By 2024, standards-based information will be sold, donated and traded on open exchanges. Data marketplaces will facilitate the transfer of data in and out of siloes more fluidly and people will start to broker their own data. We’re already seeing many signs of this – but it’s only the beginning.
Within this landscape, your company’s data is important – that’s obvious. But just how important is it? How can you measure its value?
Today, we talk about ‘data as the new currency’ and we try to give it a price tag. Typically, data is worth what someone is willing to pay for it. That simple transactional view does not tell the whole story.
As organisations race to make sense of the opportunities and problems associated with our increasingly data driven world, businesses are coping with the need to more accurately measure its true value.
But have no fear – it’s not all doom and gloom. Savvy businesses will take note and prepare for the future by ‘architecting for value’ – understanding and creating business and IT valuation processes within the company that reveal the real value of data. Let’s take a look at some examples of new data valuation activities being undertaken by organisations today.
Data as your new product
A recent report on big data’s market disruption by Capgemini and EMC found that 63% of respondents consider that the monetization of data could eventually become as valuable to their organisations as their existing products and services.
This speaks volumes about big data’s potential – companies that have long sold products for revenue may start generating more revenue from data value than product value.
French tennis racket manufacturer Babolat makes a ‘smart racket,’ the Babolat Play, which generates and collects data about a player’s performance on the court. By creating a smart product, Babolat took the first step to data value.
This data could become an entirely new revenue stream. Babolat might, for instance, sell this data to app developers looking to make new products and user experiences or sell the data to athletic research organisations for data mining. A tennis racket can only be sold once, but the data it produces has endless monetisation potential.
Data valuation for the worst case scenario
Large-scale cyber-breaches are becoming far too frequent, resulting in great financial loss for multiple companies. As a result, data insurance policies are becoming a necessary part of doing business.
Working with the insured, data insurance companies have to place value on a data set that not only looks at the value of the data to the insured’s business, but also takes into account the multitude of other factors that happen in the event of a data breach.
Customer notifications, reparations and other costs such as PR for damage control all must be factored into the price of insurance. AIG’s CyberEdge, ACE’s Privacy and Network Security, and Lockton’s Cyber & Technology division offer companies coverages in the event of a breach that factor in the nuanced effects of a data breach.
Data in a digital bankruptcy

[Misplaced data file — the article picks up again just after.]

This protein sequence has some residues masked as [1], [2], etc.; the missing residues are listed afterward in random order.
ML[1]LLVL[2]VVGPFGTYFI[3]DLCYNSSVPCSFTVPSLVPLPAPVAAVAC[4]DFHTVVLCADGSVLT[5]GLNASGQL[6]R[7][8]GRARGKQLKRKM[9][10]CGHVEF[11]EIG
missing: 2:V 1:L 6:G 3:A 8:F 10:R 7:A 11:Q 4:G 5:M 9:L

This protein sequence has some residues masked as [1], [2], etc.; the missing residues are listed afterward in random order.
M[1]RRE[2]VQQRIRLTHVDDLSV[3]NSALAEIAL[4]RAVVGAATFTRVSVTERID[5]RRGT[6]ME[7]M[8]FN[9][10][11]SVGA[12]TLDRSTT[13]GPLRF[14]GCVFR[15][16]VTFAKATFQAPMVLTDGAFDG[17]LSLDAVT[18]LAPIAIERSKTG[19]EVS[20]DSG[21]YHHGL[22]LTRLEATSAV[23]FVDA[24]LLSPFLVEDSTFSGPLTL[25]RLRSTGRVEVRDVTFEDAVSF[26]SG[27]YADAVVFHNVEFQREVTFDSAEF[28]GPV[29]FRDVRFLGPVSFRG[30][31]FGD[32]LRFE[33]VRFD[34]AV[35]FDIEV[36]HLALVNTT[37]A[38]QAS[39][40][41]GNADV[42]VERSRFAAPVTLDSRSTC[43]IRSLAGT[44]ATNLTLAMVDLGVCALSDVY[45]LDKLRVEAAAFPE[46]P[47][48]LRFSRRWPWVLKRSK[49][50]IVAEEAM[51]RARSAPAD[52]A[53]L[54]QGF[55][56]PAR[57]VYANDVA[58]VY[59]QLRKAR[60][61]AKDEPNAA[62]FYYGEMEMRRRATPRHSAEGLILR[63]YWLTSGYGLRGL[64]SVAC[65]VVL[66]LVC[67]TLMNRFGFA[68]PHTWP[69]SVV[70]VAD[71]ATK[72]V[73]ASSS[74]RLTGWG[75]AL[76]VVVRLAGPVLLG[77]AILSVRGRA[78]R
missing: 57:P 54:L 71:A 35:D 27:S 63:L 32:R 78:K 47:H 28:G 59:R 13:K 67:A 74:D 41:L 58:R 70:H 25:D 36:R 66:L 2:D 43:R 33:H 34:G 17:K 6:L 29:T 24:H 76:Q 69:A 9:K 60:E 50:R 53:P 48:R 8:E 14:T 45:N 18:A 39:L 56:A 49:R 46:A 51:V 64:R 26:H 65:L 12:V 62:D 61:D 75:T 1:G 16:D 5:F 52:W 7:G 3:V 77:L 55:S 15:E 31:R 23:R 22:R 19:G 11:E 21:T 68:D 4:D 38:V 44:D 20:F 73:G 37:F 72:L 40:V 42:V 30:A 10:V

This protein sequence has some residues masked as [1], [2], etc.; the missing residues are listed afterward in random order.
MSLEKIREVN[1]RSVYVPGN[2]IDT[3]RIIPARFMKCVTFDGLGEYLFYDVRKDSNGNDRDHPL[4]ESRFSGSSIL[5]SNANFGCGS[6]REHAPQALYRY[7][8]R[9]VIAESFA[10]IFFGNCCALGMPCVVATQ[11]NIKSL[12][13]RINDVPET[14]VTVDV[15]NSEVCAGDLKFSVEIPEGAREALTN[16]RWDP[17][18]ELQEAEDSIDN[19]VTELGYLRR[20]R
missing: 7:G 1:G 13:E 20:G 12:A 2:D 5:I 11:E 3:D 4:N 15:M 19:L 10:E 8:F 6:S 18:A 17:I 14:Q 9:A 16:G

Caesars Entertainment Operating Co., which controls Caesars Palace, Caesars Atlantic City, Harrah’s Reno and more than a dozen regional properties, filed for bankruptcy earlier this year.
Interestingly, the most valuable individual asset that creditors are vying for is Caesar’s Total Rewards Loyalty Program, the company’s big-data customer loyalty program that it has been built over the last 17 years and is said to have data on more than 45 million customers.
This data is valued by creditors at $1 billion – that’s a fairly large number. It exceeds the value of any of Caesar’s physical Las Vegas properties, which really puts the value of data in perspective.
The program is also said to be 17% of the total value of all Caesar’s operating assets. Since the gaming industry does not have agreed upon valuation policies and practices for data, the value of the Total Rewards Loyalty Program will be contested in court and could result in interesting rulings around data valuation.
Data deals, mergers and acquisitions
Data is now one of the primary assets companies are after in an M&A, in some cases more so than the people, IP, or real estate.
In LinkedIn’s recent acquisition of Lynda.com, data was likely the biggest asset to come along with the acquisition price.
LinkedIn’s CEO Jeff Weiner made note of Lynda.com’s extensive library of premium video as a compelling reason to buy the company, meaning that LinkedIn was after Lynda.com’s data assets to augment its professional network. Out of the $1.5 billion, it’s likely that a significant portion went toward the purchase of video data assets.
Information Economy for a Better World: The Cancer Genome Atlas (TCGA) aims to develop pharmaceutical and diagnostic targets in cancer by making it easy to share genetic data.
This collaboration of NCI and National Human Genome Research Institute in essence looks to code genomic data so that standards-based, common data elements can be shared through open-source infrastructure.
> See also: Do you know how much your data is worth?
To succeed in the Information Economy, an organisation must place data at the heart of everything that they do, every day. Businesses have to prioritise data valuation for technical and business-driven content throughout the organisation.
They must make it part of their business strategy by developing tools for valuation and policies and services to acquire or sell data. In order to leap ahead in this new world, companies must remain focused on honing their ability to achieve data-driven insights by predictively spotting new opportunities.
Some start-ups and traditional organisations are already making headway in this arena. For others, it’s not too late. But as the Information Economy takes shape in the years ahead, those that move too slowly will not survive. The race is on – don’t be left behind.
Sourced from Steve Todd, EMC Fellow and VP, strategy and innovation, EMC